Posted Under: Gender Politics,Islamophobia,Religion
With all the furore about a French parliamentary committee recommending a ban on Muslim women wearing Islamic face veils in public, I thought it was a good time to bring up France’s long-standing history of banning items of clothing…
Historically religion isn’t the only area to fall victim to the fashion police in France, sartorial expressions of gender-bending have also been under threat. Apparently there is a still-current law in Paris which prevents French women from dressing like men. Introduced in 1800 by a Paris police chief, the law says it’s only ok for women to wear trousers if they are holding the reins of a horse or on a bicycle.
Although it has lain dormant for years, the law has never been repealed despite many opportunities to do so. There’s still nothing to stop it being enforced – although it would have to be enforced by a policeman as the uniform for Parisianpolicewomen includes trousers (what a winning instance of “do as I say and not as I do” that would be…). I’ve never understood why women who dress as men have traditionally been seen as a moral danger or a bit risqué (even in panto), but men who dress as women are the focus of hilarity on both sides of the channel. It’s a humour I will never understand, much like Benny Hill.
It may seem hilariously archaic now but when the ‘sanscullotes’ law was introduced, a reason was given which we often hear being used in the arguments for banning the veil – fear of displays (or non-displays in the case of the veil) which transgress ‘the norms’ of society. The veil is certainly an affront to the liberal secular view.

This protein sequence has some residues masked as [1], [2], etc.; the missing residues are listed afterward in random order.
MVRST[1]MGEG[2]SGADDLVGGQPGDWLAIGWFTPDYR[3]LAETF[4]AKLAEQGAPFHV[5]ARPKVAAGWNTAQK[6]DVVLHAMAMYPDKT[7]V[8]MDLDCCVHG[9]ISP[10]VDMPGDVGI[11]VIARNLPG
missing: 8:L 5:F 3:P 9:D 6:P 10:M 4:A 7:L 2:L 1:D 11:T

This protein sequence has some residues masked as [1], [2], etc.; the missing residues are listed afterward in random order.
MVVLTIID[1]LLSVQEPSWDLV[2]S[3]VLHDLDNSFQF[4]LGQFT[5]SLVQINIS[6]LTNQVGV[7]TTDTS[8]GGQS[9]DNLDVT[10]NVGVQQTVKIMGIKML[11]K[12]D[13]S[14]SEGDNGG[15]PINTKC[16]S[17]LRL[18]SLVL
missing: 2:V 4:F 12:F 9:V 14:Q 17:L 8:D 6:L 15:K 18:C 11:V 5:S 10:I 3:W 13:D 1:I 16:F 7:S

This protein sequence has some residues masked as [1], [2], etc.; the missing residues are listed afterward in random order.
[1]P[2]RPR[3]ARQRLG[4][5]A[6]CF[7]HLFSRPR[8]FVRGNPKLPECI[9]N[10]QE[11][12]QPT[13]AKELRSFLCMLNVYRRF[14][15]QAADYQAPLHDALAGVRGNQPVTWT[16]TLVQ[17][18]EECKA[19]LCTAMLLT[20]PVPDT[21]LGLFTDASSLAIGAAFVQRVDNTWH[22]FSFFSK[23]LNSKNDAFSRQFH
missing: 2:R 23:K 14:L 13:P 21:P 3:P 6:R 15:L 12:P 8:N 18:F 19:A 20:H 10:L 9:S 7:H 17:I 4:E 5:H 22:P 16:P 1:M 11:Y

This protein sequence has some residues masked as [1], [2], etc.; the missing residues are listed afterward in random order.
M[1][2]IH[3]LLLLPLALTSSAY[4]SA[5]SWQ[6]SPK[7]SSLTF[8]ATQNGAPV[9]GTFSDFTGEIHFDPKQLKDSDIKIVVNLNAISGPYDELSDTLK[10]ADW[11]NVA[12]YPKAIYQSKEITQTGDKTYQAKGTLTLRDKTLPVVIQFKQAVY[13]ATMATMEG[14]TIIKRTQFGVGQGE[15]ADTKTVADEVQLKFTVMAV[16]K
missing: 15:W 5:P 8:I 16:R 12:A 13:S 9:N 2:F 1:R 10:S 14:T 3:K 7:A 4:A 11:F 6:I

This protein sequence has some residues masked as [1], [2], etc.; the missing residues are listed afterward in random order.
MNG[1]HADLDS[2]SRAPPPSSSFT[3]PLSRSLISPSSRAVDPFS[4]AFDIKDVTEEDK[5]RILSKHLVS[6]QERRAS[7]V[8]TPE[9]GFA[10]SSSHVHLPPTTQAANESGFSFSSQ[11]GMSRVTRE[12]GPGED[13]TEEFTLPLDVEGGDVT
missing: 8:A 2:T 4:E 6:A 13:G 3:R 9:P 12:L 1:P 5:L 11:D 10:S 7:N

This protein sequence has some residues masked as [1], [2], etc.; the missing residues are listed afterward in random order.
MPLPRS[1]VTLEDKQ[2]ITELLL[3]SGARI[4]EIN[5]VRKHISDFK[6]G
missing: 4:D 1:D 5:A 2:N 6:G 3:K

European politicians often speak of the veil as making them feel uncomfortable, suspicious or disconnected from the wearer. People who appear visually different evoke an old fear in Western society, particularly those who wear masks or conceal their faces – a mask allows you to lose inhibitions and commit transgressions without fear of being identified. As Shakespeare writes in Measure for Measure – a play where a central character is a woman about to take the veil and become a nun:
“To speak so indirectly I am loath… to veil full purpose.” (Act 4: Scene 6)
We worry about this for practical reasons of security. However, if France were banning the veil for this reason only then hard hats, motorcycle helmets and hoodies would also be banned.
It’s worth remembering that at the time the Parisian law was introduced (shortly after the revolution), women in trousers were seen as threatening to the fragile status quo. The law was meant as a reminder that the promise of egalité of the revolution was only to be extended to the fraternity, not the sorority. Ironically, now the veil stands accused of representing exactly the same kind of sexual inequality. Plus ça change.